So you’re a sleeve of Oreos in and you’ve just looked down at the mess of little black crumbs on your lap. Oops. We’ve all done it! It’s all too easy to reach for a quick and satisfying treat when you’re feeling stressed out. Eating provides a momentary lift and makes us feel good; that’s the endorphins talking, which is a type of brain chemical that can give you feelings of intense happiness. Pretty hard to resist, right?
Ignoring these feelings of stress by turning to food as a coping mechanism is a slippery slope and leads to a habit of emotional eating. While you may get that temporary boost, you’ll probably end up feeling worse than before you grabbed the snack. Read on for some tips to break this cycle for good.
Identifying the problem
I know I’m going to sound like I’m running a 12-step program here, but the truth is…the first step truly is admitting that you have a problem. The next time you find yourself at the bottom of a bag of cheese puffs, check in with yourself. How are you feeling, or how did you feel just before you started eating? If the answer is something like stressed, hurried, overwhelmed, or anxious, you may have subconsciously reached for the snack hoping for a sliver of comfort in your day, or maybe just a distraction from the feelings you were experiencing.
If you’re not sure that you will catch yourself in the moment, put a sticky note on the snack cupboard, or set an alarm on your phone during a common stress eating time each day. These tiny reminders can make you pause long enough to ask yourself what’s going on—you can also try journaling for a minute or two about your emotions.
Tingles in your tummy?
After you’ve taken a pause, do a quick body scan. Starting at the top of your head, quickly scan down your body and take note of how each part feels. You might notice a dull ache in your forehead or some tension in your shoulders. When you reach your stomach, you may feel a fluttering or a tight cramp. These are all signs pointing to stress, which confirms that you were most likely reaching for the snack as a source of comfort…like the food version of a snuggie. If you don’t notice those feelings of stress, you may actually be hungry. In that case, treat yoself to a healthy snack!
What to do instead
Once you’ve caught yourself in the moment, taken note of your emotions and scanned your body for physical signs of stress, you need to take things down a notch. There are many ways to soothe yourself that don’t involve food, so experiment with these ideas until you find the method that works best to bring your stress level down.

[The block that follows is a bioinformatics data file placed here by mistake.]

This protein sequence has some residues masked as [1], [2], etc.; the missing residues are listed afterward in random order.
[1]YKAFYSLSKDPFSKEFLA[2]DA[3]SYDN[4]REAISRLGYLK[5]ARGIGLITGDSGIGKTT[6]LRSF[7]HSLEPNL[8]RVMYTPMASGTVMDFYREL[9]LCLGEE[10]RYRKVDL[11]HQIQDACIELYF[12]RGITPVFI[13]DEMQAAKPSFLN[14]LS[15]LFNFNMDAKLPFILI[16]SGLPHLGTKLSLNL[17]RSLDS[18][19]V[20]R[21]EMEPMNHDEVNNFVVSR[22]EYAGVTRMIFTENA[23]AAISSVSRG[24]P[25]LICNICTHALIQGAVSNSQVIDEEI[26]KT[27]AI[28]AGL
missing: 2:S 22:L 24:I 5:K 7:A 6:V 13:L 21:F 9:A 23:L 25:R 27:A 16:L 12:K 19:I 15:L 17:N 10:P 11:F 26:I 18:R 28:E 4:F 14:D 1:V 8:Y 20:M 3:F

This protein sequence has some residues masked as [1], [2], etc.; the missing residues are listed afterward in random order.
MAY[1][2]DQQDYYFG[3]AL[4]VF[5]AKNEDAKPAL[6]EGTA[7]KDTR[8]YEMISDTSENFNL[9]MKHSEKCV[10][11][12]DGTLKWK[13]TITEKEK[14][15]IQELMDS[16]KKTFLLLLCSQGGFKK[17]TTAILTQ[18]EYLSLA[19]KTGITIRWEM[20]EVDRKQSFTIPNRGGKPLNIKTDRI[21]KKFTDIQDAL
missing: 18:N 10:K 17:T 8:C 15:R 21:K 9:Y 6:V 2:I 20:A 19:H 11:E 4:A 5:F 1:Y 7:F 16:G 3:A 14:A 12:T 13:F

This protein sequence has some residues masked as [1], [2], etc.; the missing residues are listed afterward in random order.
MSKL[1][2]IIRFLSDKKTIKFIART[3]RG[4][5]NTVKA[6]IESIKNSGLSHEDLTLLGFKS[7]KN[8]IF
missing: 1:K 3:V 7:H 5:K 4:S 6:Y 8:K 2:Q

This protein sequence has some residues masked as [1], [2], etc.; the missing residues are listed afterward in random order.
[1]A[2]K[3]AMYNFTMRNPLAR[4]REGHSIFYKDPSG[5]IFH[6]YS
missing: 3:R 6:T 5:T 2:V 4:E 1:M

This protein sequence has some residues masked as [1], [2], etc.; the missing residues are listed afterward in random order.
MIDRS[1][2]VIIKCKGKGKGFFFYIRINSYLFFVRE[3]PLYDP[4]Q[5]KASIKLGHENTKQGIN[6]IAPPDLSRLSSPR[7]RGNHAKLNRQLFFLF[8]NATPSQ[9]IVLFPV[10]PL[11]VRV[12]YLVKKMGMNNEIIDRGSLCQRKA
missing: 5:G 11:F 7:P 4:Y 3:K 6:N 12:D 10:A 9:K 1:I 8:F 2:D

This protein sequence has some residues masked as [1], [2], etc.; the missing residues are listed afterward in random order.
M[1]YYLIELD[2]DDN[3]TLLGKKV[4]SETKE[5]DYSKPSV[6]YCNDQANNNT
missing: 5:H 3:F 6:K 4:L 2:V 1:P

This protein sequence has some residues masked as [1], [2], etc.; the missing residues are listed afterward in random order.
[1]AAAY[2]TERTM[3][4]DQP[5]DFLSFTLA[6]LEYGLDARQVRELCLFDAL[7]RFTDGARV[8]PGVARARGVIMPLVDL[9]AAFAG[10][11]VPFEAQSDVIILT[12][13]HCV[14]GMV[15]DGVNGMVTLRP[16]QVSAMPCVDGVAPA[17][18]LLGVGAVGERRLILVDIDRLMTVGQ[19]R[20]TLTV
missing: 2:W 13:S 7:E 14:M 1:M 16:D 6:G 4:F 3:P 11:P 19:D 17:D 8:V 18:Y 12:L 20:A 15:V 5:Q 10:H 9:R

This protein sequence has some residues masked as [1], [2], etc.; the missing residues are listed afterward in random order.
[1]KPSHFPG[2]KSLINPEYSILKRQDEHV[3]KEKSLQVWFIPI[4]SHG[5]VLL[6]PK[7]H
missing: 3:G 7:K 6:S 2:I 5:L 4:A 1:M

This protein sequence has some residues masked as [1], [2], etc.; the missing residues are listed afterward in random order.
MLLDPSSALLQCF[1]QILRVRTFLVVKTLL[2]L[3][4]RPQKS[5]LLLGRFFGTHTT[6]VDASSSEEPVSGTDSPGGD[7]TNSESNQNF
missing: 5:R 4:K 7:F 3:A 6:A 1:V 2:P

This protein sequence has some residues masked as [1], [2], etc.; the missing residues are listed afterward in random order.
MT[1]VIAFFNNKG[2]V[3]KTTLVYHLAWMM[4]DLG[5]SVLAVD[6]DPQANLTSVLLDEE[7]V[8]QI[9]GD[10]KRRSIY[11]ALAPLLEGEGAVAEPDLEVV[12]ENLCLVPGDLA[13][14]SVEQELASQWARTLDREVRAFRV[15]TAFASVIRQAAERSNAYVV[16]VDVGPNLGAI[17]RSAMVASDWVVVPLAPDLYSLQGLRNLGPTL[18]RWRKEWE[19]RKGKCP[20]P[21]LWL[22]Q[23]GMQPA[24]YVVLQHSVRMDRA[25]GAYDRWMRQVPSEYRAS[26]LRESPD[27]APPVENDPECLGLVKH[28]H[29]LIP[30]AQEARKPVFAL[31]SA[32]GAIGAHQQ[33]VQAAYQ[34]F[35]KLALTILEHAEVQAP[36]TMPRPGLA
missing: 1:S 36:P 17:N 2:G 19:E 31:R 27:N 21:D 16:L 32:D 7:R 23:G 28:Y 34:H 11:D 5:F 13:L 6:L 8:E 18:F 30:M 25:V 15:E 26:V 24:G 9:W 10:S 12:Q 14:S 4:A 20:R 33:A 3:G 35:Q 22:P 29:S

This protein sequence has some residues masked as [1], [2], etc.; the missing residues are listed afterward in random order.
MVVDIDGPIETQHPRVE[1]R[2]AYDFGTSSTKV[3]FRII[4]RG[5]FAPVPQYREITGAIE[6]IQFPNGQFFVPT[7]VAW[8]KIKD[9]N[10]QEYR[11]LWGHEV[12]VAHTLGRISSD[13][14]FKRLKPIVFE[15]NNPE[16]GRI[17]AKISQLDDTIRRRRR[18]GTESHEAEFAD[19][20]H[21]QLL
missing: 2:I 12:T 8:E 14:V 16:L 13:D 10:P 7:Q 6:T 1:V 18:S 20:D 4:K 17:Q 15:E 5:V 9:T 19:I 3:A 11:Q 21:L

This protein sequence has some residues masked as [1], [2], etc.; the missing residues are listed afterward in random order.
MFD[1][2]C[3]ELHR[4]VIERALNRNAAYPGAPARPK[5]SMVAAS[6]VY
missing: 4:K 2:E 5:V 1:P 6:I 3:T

- Take a walk. Sounds simple, but getting outside and taking a breath of fresh air and physically moving forward can make you feel calmer. If you’re pressed for time, even a walk down the block and back is a great strategy to try.
- Read a book. Head into your bedroom or another space that feels calm and read something, anything, for 5 minutes.
- Meditate. There are lots of meditation apps to help you get started if you’re not sure where to begin. My favorite is the Calm app. If meditation isn’t your thang, just try taking a few deep breaths. Breathe in for a count of 4 and out for a count of 8.
- Drink water. Again, this sounds simple and that’s because it IS. Slowly sip a tall glass of water and close your eyes for a few minutes. You may notice that the urge to snack was really just thirst if you’ve forgotten to hydrate!
- Journal. Write down a list of the things stressing you out. Sometimes this purge can help your brain get the message that you’ve acknowledged the stressors so that you can move on.
- Call a friend. Need to be talked down? If you’ve tried a few of the strategies above and still feel wound up, call someone you trust and ask them to listen for a moment of venting, or ask them to tell you a joke or a story from their day to divert your attention.
Bottom line: emotional eating happens. If you feel like it’s a common pitfall that you’re ready to climb out of, try the flow of pausing, checking in with yourself/body scanning, and then soothing with a strategy that works for you. You’ve got this.